Launch of new strategy to boost Norfolk's rural economy

This week sees the launch of a new rural strategy for Norfolk at a special business event (Friday 10 November) at the Green Britain Centre in Swaffham.

Cliff Jordan, Leader of Norfolk County Council, is speaking at the launch of Strong Roots: New Growth - Norfolk Rural Strategy 2017-2020. The event will bring together key stakeholders in Norfolk’s rural economy with the aim of starting to develop an action plan around the strategy’s key priorities.

Since the original Norfolk Rural Development Strategy was published in 2013 there have been significant changes, which will have major impacts on Norfolk’s rural economy. These include the UK voting to leave the EU, the introduction of the National Living Wage and rapid advances in technology.

To respond to the changes, the Norfolk Rural Strategy Steering Group commissioned a refresh of the 2013 strategy to identify the priority areas on which the Norfolk rural community needs to focus between now and 2020.

Cllr Cliff Jordan, Leader of Norfolk County Council, said: “Caring for our countryside and the people who live and work there is one of Norfolk County Council’s key priorities. This revised strategy will help us respond to the significant opportunities and challenges of the next few years in order to strengthen our rural economy.

“In particular, the funding landscape for farming, the environment and rural development is changing and the strategy underlines the need to make the case for continued investment in rural areas.

“Effective delivery of the strategy requires close cooperation and action from all partners with a stake in our rural economy.”

Steering group discussions alongside consultation with groups including business representatives, community organisations, charities and environmental bodies informed development of the strategy’s five priorities:

Vision and Lobbying for Support – promote a clear vision for rural Norfolk’s future growth and ensure that rural issues are embedded in decision making.
The strategy sets out our stall for investment in the rural economy. Those with a stake in agriculture, the environment, countryside management and the rural Norfolk economy will be able to use it as a lobbying document. This is especially important as we seek to replace European funding. The Norfolk Rural Strategy Steering Group is particularly keen to influence the emerging UK Agricultural Policy and the Department for Environment, Food and Rural Affairs' 25 Year Environment Plan.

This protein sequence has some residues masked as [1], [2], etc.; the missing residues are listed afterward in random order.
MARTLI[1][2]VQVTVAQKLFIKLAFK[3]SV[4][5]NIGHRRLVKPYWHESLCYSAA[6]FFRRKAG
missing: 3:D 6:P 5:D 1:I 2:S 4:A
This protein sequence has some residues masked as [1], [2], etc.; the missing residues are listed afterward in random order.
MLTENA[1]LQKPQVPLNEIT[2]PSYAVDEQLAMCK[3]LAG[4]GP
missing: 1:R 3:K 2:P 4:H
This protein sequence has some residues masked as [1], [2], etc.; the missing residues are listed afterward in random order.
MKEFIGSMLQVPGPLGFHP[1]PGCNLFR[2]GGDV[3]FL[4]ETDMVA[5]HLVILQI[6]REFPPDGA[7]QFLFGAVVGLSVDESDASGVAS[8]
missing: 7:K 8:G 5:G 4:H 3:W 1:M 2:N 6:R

Technology Driven – using technology to transform the Norfolk rural economy and lifestyles through digitalisation, automation and innovation.
There is an increasing need for businesses to automate their processes to remain competitive, protect them against reductions in migrant labour and increases in the National Living Wage. There is also the potential for digital technologies to address life science challenges in health care by, for example, finding ways to monitor older people’s health remotely to target carer visits.

World Class Environment – Norfolk’s stunning natural environment is one of its many assets, attracting people to visit, work and invest in the county.
The strategy proposes actions to improve access to Norfolk’s countryside, whilst helping local businesses to capitalise on it. Developing and promoting new boating, cycling and walking routes, promoting local food, drink and cultural events and ensuring we offer first class accommodation will ensure tourists spend more in the county, and improve the industry’s contribution to Norfolk’s economy.

Agri-food Competitiveness – Norfolk’s agri-food industry needs to compete nationally and internationally by improving productivity, supply chains and by responding to customers’ needs.
Norfolk has a good track record of agricultural innovation, but cannot afford to become complacent. Norfolk farms need to develop more profitable, added-value products or diversify into other areas, such as tourism. For example, developing greater capacity for processing more of what we grow or rear in Norfolk could dramatically improve the contribution of the agricultural sector to Norfolk’s economy.

Enablers of Growth – promoting rural infrastructure improvements which unlock growth.
To make the most of our rural economy we need modern water, communication and energy systems. Norfolk has a shortage of water which stymies investment in food processing plants, for example . The strategy emphasises the need to work with utilities and other organisations to ensure we have 21st century infrastructure to support our rural economy.

In addition, the strategy addresses the issue of relatively low qualification levels within rural Norfolk which, particularly at a time of rapid change, could restrict its ability to embrace future opportunities.

Clarke Willis MBE, Chair of the Norfolk Rural Strategy Steering Group, said: “If we are to deliver new environmental programmes, embrace the potential of technology, improve agri-food competitiveness or find new ways to deliver modern infrastructure, we will all have to learn new skills. Upskilling our existing workforce and making rural areas attractive to highly skilled young people is therefore essential if these areas are to fulfil their potential.

“The success of the strategy depends on action by businesses and local communities, with the public sector playing a supportive and enabling role. We look forward to working with others to drive all five priority areas forward for the benefit of rural Norfolk.”

Strong Roots: New Growth - Norfolk Rural Strategy 2017-2020 is available on Norfolk County Council's website at www.norfolk.gov.uk/ruralstrategy


Norfolk County Council

30.11.17




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